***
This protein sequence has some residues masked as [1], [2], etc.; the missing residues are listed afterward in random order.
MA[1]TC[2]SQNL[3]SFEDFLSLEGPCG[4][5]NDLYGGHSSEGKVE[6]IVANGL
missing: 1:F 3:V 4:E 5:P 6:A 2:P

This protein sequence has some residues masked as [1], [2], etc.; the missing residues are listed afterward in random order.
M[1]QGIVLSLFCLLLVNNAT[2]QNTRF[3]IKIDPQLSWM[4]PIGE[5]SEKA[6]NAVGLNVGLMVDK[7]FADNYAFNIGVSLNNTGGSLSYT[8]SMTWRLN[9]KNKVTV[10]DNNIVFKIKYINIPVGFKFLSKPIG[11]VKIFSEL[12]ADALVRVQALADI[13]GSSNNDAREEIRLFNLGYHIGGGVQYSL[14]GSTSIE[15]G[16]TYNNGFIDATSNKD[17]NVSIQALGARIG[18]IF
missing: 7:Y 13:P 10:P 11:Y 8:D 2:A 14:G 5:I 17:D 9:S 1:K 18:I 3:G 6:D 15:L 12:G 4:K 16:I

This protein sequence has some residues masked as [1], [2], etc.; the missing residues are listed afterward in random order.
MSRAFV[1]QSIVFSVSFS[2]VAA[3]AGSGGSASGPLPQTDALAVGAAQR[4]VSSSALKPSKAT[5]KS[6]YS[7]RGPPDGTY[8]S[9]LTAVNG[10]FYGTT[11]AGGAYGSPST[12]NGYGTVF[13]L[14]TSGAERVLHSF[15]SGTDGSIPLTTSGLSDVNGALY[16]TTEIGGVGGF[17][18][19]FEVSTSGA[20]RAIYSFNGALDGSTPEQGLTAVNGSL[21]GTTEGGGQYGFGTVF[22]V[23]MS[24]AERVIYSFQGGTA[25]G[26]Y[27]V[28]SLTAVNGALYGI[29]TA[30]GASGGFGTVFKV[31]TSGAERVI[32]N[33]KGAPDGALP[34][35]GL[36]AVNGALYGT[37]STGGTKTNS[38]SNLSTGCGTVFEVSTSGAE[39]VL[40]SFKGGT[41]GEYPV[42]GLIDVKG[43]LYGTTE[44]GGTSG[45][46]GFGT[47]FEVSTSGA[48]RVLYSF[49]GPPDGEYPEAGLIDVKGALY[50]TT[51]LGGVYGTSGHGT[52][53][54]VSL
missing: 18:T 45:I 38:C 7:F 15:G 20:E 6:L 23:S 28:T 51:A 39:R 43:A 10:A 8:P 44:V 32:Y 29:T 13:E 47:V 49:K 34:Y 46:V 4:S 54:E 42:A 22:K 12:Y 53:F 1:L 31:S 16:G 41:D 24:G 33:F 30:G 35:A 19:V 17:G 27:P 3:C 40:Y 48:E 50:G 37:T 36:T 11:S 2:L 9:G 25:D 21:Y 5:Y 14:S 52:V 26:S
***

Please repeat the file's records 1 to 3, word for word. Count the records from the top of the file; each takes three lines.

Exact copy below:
This protein sequence has some residues masked as [1], [2], etc.; the missing residues are listed afterward in random order.
MA[1]TC[2]SQNL[3]SFEDFLSLEGPCG[4][5]NDLYGGHSSEGKVE[6]IVANGL
missing: 1:F 3:V 4:E 5:P 6:A 2:P

This protein sequence has some residues masked as [1], [2], etc.; the missing residues are listed afterward in random order.
M[1]QGIVLSLFCLLLVNNAT[2]QNTRF[3]IKIDPQLSWM[4]PIGE[5]SEKA[6]NAVGLNVGLMVDK[7]FADNYAFNIGVSLNNTGGSLSYT[8]SMTWRLN[9]KNKVTV[10]DNNIVFKIKYINIPVGFKFLSKPIG[11]VKIFSEL[12]ADALVRVQALADI[13]GSSNNDAREEIRLFNLGYHIGGGVQYSL[14]GSTSIE[15]G[16]TYNNGFIDATSNKD[17]NVSIQALGARIG[18]IF
missing: 7:Y 13:P 10:P 11:Y 8:D 2:A 14:G 5:I 17:D 9:S 1:K 18:I 3:G 6:D 15:L 12:G 4:K 16:I

This protein sequence has some residues masked as [1], [2], etc.; the missing residues are listed afterward in random order.
MSRAFV[1]QSIVFSVSFS[2]VAA[3]AGSGGSASGPLPQTDALAVGAAQR[4]VSSSALKPSKAT[5]KS[6]YS[7]RGPPDGTY[8]S[9]LTAVNG[10]FYGTT[11]AGGAYGSPST[12]NGYGTVF[13]L[14]TSGAERVLHSF[15]SGTDGSIPLTTSGLSDVNGALY[16]TTEIGGVGGF[17][18][19]FEVSTSGA[20]RAIYSFNGALDGSTPEQGLTAVNGSL[21]GTTEGGGQYGFGTVF[22]V[23]MS[24]AERVIYSFQGGTA[25]G[26]Y[27]V[28]SLTAVNGALYGI[29]TA[30]GASGGFGTVFKV[31]TSGAERVI[32]N[33]KGAPDGALP[34][35]GL[36]AVNGALYGT[37]STGGTKTNS[38]SNLSTGCGTVFEVSTSGAE[39]VL[40]SFKGGT[41]GEYPV[42]GLIDVKG[43]LYGTTE[44]GGTSG[45][46]GFGT[47]FEVSTSGA[48]RVLYSF[49]GPPDGEYPEAGLIDVKGALY[50]TT[51]LGGVYGTSGHGT[52][53][54]VSL
missing: 18:T 45:I 38:C 7:F 15:G 20:E 6:L 23:S 28:T 51:A 39:R 43:A 10:A 8:P 44:V 32:Y 29:T 13:E 47:V 49:K 34:Y 46:V 4:S 54:E 42:A 22:K 12:Y 53:F 1:L 31:S 16:G 41:D 24:G 33:F 30:G 35:A 19:V 17:G 27:P 3:C 40:Y 48:E 50:G 37:T 36:T 11:S 2:L 9:G 25:D 21:Y 5:Y 14:S 52:V 26:S